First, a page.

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After Curfew, Mood Changes On Fifth Night Of Louisville Protests

This story has been updated.

Protesters marched again in Louisville for a fifth consecutive night, demanding justice for Black people killed by police. They began the early evening downtown and, around 8 p.m., began to make their way west toward the site of the fatal shooting that occurred early Monday.

David McAtee, 53, was shot and killed after Louisville Metro Police and National Guard members opened fire at Dino’s Food Mart, a gas station at 26th and Broadway in the Russell neighborhood.

WFPL reporters on the scene said a crowd of people had gathered where McAtee died. They reported a “joyous” scene, with honking, music and people hanging out their windows or on their porches. About 30 minutes before curfew, there appeared to be just a small police presence. There were also a significant number of white protesters on the scene. 

Verona Hatdimor, who is Black, was there with her granddaughter. She said her family lives nearby. And when asked about the large number of white demonstrators out in the mix, she said “it’s about time.”

A crowd of what appeared to be thousands of people returned downtown just before curfew, eventually landing at Jefferson Square Park. Cars filled the streets and the scene remained peaceful with very little law enforcement presence.  

Around 10 p.m., SWAT in riot gear, with sticks and gas masks, showed up. Protesters chanted, “Hands Up, don’t shoot,” and a few shouted to the officers that this was a peaceful protest. 

Officers declared the protest an “unlawful assembly,” and told demonstrators they would arrest those violating curfew. A few protesters opened up umbrellas as SWAT began to pull on their gas masks. They fired off flash bangs and a large amount of tear gas. 

Protesters doused their eyes with milk, coughing and spitting to get the gas out of their mouths and throats, as law enforcement enclosed the group on at least three sides, according to WFPL reporters in the field. 

Protester Alexis Geary said “a lot of people have dispersed in different directions.” She wasn’t sure where they’d regroup as there was suddenly a large police presence. 

Law enforcement shot canisters and fired off pepper balls from the roof of the MetroSafe building as groups of protesters moved away from the park. 

WFPL reporter Ryan Van Velzer witnessed at least one protester get hit.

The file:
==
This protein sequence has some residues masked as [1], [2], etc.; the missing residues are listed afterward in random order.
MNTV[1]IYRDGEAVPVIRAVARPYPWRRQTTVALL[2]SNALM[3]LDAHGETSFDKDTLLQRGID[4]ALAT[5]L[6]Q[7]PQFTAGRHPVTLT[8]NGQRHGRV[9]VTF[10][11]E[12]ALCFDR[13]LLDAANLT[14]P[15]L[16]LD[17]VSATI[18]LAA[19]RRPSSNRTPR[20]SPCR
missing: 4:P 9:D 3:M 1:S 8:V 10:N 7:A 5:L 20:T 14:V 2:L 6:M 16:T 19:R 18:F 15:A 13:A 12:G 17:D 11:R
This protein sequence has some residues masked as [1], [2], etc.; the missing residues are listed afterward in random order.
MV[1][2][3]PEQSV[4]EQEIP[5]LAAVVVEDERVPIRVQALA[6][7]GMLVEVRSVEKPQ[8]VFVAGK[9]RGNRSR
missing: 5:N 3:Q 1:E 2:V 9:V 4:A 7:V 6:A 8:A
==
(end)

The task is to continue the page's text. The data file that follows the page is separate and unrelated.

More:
Back in the Russell neighborhood, just before 10:45 p.m., flames and smoke could be seen from Dino's Food Mart.


The flames were extinguished quickly, but it brought fire trucks and a large contingent of law enforcement vehicles to the convenience store. A cause was not immediately identified.

'The BBQ Man'

Law enforcement officials said the National Guard and LMPD were called to the area early Monday to respond to a large gathering of people and to enforce the mayor’s 9 p.m. curfew. They said officers discharged their weapons in response to gunfire amid the crowd. 

David McAtee ran Yaya’s BBQ at the intersection. Friends and family say he often gave food away, including to police officers. He was known to many as “Yaya” or “The BBQ Man.” 

Carolyn Wilder said McAtee was family, and a beloved community member. 

“He was a beautiful person,” she said. 

Marvin McAtee, David’s nephew, said he was a great man; he plans to honor his memory by continuing to cook barbecue and playing music at his uncle's barbecue stand.

In a major development Monday afternoon, Mayor Greg Fischer relieved LMPD Police Chief Steve Conrad from his position in the wake of the shooting, and said Assistant Chief Robert Schroeder would take over. Fischer had previously announcedConrad would retire on July 1.

Fischer's dismissal of Conrad came after he had recently learned that the officers on the scene had not activated their body cameras. 

This appeared to have come as a surprise to Kentucky Gov. Andy Beshear, who had earlier in the day said it was his “understanding that there is significant [body] camera footage” and he had asked Fischer and LMPD to release it as soon as possible. 

During his afternoon briefing, Beshear said the lack of body camera footage was, “not okay.” 

“This is the entire reason that we have those cameras,” he said. “Every other officers’ cameras should be reviewed and if they capture any part of the scene, ought to be released.”

U.S. Attorney Russell Coleman announced that the FBI Louisville, Kentucky State Police and the U.S. Attorney’s Office will investigate McAtee’s death. 

“We understand this community’s need for answers and we will assess all the information, and will take any appropriate action that is warranted by the facts and the law,” a statement from Coleman’s office said.

During a media briefing Monday night, Fischer addressed why it took 12 hours to remove McAtee’s body from where he was killed — something that had angered community members.

Fischer said it can take seven to eight hours for a public integrity unit to process a homicide crime scene. And on Monday they had fewer investigators on the scene than usual because some on site of protests going on downtown. In addition, according to the mayor, there were nearly 100 people to interview.

“All of those interviews have got to be completed before the forensic examination of the body can occur,” Fischer said. “Because, just when you talk about this stuff in these terms, this is a man on the floor, but the body is the most critical piece of evidence in any homicide investigation.” 

Fischer was correcting an early statement he made on the issue, that a jurisdictional difference between corners was the reason.  

Reporters Stephanie Wolf, Ryan Van Velzer, Jared Bennett, Jacob Ryan, Amina Elahi and Ryland Barton contributed to this story.

Correction: This story first referred to Marvin McAtee as David McAtee's brother. He is his nephew.